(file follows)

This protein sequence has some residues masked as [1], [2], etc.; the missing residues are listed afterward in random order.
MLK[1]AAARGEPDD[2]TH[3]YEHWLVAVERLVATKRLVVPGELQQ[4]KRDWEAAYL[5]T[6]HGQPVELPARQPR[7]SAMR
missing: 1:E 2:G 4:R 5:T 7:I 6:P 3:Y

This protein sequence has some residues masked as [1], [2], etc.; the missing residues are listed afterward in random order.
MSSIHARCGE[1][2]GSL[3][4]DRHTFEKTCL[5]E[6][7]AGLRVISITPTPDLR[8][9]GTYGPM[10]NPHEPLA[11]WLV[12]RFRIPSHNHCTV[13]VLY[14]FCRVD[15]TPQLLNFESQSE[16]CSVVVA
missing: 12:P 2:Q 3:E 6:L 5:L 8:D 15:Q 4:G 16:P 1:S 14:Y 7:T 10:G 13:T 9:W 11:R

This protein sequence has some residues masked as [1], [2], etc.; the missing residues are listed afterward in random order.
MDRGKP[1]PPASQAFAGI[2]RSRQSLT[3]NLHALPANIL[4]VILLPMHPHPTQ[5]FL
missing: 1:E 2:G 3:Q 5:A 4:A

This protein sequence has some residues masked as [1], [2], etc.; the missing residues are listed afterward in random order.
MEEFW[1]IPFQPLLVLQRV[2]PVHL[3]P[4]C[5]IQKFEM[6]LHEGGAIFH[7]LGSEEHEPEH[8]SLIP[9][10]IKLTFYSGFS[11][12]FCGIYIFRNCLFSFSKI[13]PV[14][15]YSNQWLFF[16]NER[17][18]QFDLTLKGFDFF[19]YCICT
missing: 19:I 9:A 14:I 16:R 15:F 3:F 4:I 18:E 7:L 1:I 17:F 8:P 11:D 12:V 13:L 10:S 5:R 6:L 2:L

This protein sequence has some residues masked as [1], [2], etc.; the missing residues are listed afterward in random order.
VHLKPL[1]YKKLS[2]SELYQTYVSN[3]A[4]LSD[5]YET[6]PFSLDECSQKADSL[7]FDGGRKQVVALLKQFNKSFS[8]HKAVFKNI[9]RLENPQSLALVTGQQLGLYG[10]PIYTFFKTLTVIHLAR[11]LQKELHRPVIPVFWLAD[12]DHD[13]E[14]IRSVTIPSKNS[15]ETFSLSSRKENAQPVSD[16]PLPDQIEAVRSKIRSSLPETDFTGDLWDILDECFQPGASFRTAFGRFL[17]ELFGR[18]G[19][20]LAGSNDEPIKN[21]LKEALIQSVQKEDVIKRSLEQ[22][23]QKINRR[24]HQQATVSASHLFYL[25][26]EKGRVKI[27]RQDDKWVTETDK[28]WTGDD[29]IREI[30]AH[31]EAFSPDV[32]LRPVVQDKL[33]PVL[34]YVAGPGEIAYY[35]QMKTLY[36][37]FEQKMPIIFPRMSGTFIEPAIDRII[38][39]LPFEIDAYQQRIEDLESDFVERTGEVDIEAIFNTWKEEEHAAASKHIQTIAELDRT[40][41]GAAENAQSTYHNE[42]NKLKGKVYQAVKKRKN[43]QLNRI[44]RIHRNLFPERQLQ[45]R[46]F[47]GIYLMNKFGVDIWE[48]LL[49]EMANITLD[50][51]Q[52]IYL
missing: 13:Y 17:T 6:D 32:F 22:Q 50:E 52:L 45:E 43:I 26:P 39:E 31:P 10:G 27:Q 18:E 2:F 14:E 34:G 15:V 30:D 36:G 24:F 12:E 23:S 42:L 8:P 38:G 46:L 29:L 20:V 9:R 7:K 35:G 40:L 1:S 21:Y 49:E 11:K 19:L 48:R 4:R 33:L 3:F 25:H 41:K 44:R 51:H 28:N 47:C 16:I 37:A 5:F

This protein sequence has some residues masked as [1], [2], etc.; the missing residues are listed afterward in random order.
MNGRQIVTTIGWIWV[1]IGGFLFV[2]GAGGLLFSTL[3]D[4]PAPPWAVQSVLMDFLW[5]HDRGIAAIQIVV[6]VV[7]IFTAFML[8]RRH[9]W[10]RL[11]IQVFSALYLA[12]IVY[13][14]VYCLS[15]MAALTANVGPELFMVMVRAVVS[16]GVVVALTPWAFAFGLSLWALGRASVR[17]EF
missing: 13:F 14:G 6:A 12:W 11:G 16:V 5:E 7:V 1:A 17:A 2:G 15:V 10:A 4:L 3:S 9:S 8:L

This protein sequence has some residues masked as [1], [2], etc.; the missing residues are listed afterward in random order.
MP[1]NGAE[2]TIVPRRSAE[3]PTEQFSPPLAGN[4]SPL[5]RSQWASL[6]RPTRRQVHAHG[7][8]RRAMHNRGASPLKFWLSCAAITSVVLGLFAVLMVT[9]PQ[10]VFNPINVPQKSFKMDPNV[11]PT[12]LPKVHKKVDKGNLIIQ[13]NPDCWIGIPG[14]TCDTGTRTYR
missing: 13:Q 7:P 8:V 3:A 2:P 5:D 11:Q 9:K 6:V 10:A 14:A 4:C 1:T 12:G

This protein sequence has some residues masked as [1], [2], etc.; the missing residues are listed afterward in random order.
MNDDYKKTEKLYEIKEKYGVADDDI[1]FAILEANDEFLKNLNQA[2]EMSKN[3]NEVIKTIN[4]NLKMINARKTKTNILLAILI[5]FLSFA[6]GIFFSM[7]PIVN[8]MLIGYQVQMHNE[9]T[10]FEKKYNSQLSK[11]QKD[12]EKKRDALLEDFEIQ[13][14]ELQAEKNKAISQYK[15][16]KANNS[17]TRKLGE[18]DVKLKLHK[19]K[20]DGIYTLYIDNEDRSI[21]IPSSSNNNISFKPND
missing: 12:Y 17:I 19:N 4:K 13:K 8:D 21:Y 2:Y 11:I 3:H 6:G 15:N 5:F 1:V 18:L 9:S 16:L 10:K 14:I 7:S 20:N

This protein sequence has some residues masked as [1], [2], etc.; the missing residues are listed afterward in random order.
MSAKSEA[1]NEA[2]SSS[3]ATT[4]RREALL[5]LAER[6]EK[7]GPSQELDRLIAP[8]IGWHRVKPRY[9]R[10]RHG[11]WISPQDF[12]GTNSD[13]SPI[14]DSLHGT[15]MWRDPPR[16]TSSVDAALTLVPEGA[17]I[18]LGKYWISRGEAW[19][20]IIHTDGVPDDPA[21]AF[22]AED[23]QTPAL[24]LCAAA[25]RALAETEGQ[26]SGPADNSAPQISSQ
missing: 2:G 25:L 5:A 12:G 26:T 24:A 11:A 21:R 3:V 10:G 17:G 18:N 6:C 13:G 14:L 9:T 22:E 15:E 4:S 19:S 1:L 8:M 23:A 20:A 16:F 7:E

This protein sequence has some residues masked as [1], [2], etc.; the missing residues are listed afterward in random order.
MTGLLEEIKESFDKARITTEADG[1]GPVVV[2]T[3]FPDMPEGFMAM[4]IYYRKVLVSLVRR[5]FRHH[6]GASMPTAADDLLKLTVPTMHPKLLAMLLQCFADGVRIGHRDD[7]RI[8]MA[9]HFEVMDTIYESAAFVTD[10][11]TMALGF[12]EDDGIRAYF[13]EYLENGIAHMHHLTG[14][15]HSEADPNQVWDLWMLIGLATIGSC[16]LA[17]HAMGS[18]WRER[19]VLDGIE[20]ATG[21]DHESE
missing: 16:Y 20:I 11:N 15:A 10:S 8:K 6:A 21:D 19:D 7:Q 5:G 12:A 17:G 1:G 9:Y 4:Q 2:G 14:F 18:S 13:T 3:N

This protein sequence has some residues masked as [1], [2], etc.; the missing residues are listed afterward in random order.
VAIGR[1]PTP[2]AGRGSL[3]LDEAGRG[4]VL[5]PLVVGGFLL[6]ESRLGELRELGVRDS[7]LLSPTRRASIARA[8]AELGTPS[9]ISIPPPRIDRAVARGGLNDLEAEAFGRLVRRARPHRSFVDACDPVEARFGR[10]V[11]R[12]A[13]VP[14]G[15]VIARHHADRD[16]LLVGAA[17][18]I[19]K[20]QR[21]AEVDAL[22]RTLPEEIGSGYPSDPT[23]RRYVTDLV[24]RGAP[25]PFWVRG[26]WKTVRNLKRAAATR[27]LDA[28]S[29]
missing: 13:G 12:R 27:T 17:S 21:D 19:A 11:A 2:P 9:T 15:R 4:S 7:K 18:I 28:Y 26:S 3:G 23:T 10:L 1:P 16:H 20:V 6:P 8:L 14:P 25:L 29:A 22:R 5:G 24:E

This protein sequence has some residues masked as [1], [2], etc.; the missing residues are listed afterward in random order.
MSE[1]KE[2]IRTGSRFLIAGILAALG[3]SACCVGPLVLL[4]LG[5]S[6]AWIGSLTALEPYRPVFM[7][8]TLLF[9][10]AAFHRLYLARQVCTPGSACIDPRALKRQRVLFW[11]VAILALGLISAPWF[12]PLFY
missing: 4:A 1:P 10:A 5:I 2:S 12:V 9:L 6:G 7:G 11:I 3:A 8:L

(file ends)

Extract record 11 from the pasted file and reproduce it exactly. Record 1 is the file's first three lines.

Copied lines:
This protein sequence has some residues masked as [1], [2], etc.; the missing residues are listed afterward in random order.
VAIGR[1]PTP[2]AGRGSL[3]LDEAGRG[4]VL[5]PLVVGGFLL[6]ESRLGELRELGVRDS[7]LLSPTRRASIARA[8]AELGTPS[9]ISIPPPRIDRAVARGGLNDLEAEAFGRLVRRARPHRSFVDACDPVEARFGR[10]V[11]R[12]A[13]VP[14]G[15]VIARHHADRD[16]LLVGAA[17][18]I[19]K[20]QR[21]AEVDAL[22]RTLPEEIGSGYPSDPT[23]RRYVTDLV[24]RGAP[25]PFWVRG[26]WKTVRNLKRAAATR[27]LDA[28]S[29]
missing: 13:G 12:R 27:T 17:S 21:D 19:A 11:A 2:P 9:T 15:R 4:S 7:K 18:I 28:Y 26:S 3:G 23:T 10:L 1:P 16:H 20:V 6:P 8:L 14:P 25:L 29:A 22:R 5:G 24:E